"Before the law was enacted, each of my books was selling 40,000 copies, and now only a quarter of copies are sold. But I'm earning much more. The law is discussed from a populist point of view," said popular author Haim Be'er, whose books are issued by Am Oved publishing house. Similarly, many other authors oppose the revocation of the law, but not all.
Yochi Brandes, a popular writer whose books are published by Zmora-Bitan, argues that while she stands to earn more on her future books in case the law remains in force, she fails to promote budding writers, notwithstanding her efforts on their behalf. Given the low book sales, publishers are reluctant to publish books by young or unknown writers, she told Al-Monitor. "Before, publishers could bet on a new writer, as they could count on discount deals to sell the books. These days, they are not even trying. For two years now I haven't been able to help young writers, and they are the future of our literature."
Racheli Edelman, publisher at Schocken Publishing House and chairwoman of the Book Publishers Association of Israel, believes otherwise. "The report released by the official in charge of the law at the Ministry of Economy indicates that in 2015, no less than 1,472 debut books were published — the same as the average recorded in recent years," she told Al-Monitor.
According to Brandes, "A new book is put on display for a few weeks. If it doesn't sell — well, it has had its chance." It seems as if the stores are giving in to a new type of consumerism, selling whatever comes their way — at cheap prices and right away. Those opposing the cancellation of the law note that books are a unique type of a consumer product: It is an enduring asset, a nondegradable product that has no expiry date and can be bought even a year and a half after publication. Those calling for the repeal of the law see the cheap prices and sale volumes as the overriding factors to be considered.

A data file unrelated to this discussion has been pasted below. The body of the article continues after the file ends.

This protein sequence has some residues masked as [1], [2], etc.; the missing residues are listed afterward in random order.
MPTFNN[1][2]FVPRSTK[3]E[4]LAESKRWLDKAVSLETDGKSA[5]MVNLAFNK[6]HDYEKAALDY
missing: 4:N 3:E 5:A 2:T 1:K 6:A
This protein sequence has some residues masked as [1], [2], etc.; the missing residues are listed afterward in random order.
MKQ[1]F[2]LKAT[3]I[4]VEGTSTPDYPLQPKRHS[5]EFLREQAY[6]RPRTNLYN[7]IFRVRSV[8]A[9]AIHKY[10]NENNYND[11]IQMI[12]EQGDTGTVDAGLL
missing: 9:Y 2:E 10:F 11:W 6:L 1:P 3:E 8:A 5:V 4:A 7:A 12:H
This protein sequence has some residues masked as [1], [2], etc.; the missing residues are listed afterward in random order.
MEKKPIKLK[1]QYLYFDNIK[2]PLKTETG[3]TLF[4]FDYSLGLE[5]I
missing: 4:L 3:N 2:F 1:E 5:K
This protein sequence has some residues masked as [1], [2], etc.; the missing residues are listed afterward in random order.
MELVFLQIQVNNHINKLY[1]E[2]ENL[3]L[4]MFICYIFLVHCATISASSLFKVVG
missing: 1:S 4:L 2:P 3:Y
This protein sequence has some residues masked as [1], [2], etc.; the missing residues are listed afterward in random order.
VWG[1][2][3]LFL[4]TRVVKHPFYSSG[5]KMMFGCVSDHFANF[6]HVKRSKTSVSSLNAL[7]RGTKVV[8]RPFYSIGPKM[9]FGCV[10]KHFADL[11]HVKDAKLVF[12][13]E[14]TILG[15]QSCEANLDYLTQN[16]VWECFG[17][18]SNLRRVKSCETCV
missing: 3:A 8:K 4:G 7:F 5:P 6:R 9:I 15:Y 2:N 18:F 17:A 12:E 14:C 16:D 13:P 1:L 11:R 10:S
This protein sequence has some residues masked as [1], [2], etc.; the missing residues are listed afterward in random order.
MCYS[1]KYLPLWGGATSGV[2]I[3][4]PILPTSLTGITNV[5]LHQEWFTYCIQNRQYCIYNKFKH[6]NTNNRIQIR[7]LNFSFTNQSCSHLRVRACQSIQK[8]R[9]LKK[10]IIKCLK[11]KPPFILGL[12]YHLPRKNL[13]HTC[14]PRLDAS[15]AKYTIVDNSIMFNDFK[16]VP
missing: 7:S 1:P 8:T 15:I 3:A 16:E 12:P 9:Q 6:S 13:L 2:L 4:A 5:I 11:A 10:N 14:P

The "People of the Book" (the Jewish nation) for the most part, are unaware of the intricacy, complexity and uniqueness of the publishing industry and cannot really appreciate the potential impact of a decision to annul the law or rather leave it in place. The Knesset determined that the law will be canceled as of Sept. 1. Thus, Regev has once again got mixed up in a rowdy confrontation with Israeli intellectuals and yet again emerged the victor. The intellectuals, for their part, fear that Hebrew literature is liable to pay the price.